With Rogeblog, we wanted to give our article a translation in the English language to have an international concern.
Even if it does exists languages that are spoken a lot such as Mandarin, Spanish or Arabic, English is still the universal language today.
With a WordPress plugin, we have been able to do a direct redirection depending on the visitor’s location.
If the user decides to block the access to his location, how can we make him understand that there is content in another language?
Furthermore, if a French visitor is travelling in an English talking country, how can we give him the possibility to see the website in French?
When someone arrives on Rogeblog, he is led on the French or English page depending on the preferences of his navigator.
The first idea was to add two flags: the French one and the British Union Jack, so he could click on the one he wants.
But what could think our friends from Belgium, Switzerland, Canada or the United States if we put a flag which is not theirs?
To find solutions, we checked on internationally known websites. No need to present Facebook, the World first social network, which regroups more than a billion of people… Today, Facebook is available in almost every languages, so it is important to pick the one the user is the most comfortable with. In Facebook setups, there is a tab « language » which allows the user to choose the website interface. There is also the possibility to setup more languages if you want.
On Twitter, it is exactly the same thing. People just have to go in the setups and pick a languages from those which are the most spoken in the world. However, Twitter proposes a service where the community can offer its services to translate some languages. As a consequence, people can decide to directly contribute to the whole social network.
Facebook is the number one of the social network in 128 countries (implanted in 137), then it proposes an important list of languages so it can touch as much people as possible. It also exists the language « leet speak » which is a writing system using alphabet in a different way. It gives those users an other way of understanding.
Wikipedia, the biggest free encyclopedia, proposes on a page the 10 languages that most articles are based on. Then, a list of the different languages where the encyclopedia is available is added with a search bar. With a key word, such a an artist’s name, it is possible to find the page in every languages.
How is one able to deal with that many languages?
If a French wants to use a website in English, and if the exemple of Facebook is taken, there are 4 lines offering languages and their own specifies. How can people pick the one which is the most adapted to them? After all, French people are taught British English in school, but would they be able to understand the shades of the American English?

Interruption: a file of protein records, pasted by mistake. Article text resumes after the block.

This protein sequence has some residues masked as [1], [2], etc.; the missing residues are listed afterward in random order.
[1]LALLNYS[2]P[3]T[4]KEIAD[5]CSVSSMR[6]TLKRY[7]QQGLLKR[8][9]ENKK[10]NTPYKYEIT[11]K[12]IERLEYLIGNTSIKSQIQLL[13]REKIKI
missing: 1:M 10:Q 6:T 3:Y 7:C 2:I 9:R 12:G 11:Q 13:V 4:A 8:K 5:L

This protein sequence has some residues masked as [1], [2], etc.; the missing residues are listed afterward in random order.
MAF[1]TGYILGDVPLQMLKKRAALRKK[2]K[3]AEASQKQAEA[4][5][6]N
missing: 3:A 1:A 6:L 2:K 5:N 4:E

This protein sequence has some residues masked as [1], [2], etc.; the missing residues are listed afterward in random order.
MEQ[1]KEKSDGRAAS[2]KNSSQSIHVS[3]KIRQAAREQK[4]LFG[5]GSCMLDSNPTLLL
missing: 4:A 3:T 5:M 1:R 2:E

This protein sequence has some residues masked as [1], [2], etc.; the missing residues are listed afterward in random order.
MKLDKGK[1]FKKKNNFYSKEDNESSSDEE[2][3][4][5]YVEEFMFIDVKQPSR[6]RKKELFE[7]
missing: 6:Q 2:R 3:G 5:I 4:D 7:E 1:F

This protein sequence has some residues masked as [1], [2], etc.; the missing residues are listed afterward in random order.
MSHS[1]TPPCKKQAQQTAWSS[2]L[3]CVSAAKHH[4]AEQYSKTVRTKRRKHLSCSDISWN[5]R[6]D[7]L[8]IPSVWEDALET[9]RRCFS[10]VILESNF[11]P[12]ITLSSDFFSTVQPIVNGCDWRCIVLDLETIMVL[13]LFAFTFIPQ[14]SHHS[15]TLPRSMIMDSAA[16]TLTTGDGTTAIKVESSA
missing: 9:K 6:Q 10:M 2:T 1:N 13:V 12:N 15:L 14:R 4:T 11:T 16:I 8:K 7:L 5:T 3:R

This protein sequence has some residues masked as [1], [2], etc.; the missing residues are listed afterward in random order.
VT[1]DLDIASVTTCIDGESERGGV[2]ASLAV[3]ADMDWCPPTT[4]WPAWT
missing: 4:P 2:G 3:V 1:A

Apple’s website solves the problem differently. It is not about choosing a language, but a country. Every country is positioned one after the other and all of them are regrouped by continent (even though African and Asian contents are regrouped together). The idea of choosing a country is more appropriate for companies because it sells its products depending on each local legislations, prices, taxes etc. Thus, if the company is not implanted or available in one country, it will not propose its website in the country’s language.
However, for some countries such as Belgium, where there are 3 officials languages (French, German and Dutch), Apple has decided to limit the access to the most spoken languages because they regroup 97% of the population. To summary, some websites use a list with all the languages available in a country, or they use a classification with countries’ territory.
It does exist a simpler solution for the user. Indeed, the community UXFrance [Facebook d’UXFrance] told me that any can set up its own language preferences in the navigator.
Thus, if the navigator is in already in English, the user would arrive directly on rogeblog.com/en/ … which is easier for him.
Does it exist a graphic solution for the choice of a language no matter the preference?
There are some website that propose a flag cut in half to solve the problem. But is that really the solution? Is it right to cut a flag, emblem of a nation?
According to UXFrance « for a blog, it is possible to propose a « translate into » with a button or a phrase located at the top of each article before one starts reading. »
Then, there is the choice of the article published directly with its preferential language, and another one proposed by the blog.
How does Rogeblog works?
The WordPress plugin that we use is named « Polylang ». When we publish an article written in French, we have the possibility to come back on it to translate it.
The plugin also adds a translation for our biographies in the setups of the users accounts. Also, it gives the possibility the translate some parts of the blog such as « leave a comment » or « be the first to comment » in English.
For example, on Rogeblog, we decided to put a sentence at the top right of the website « you can read this blog in English / French ». We think about writing a sentence for each article’s beginning, so the user could switch between French and English.
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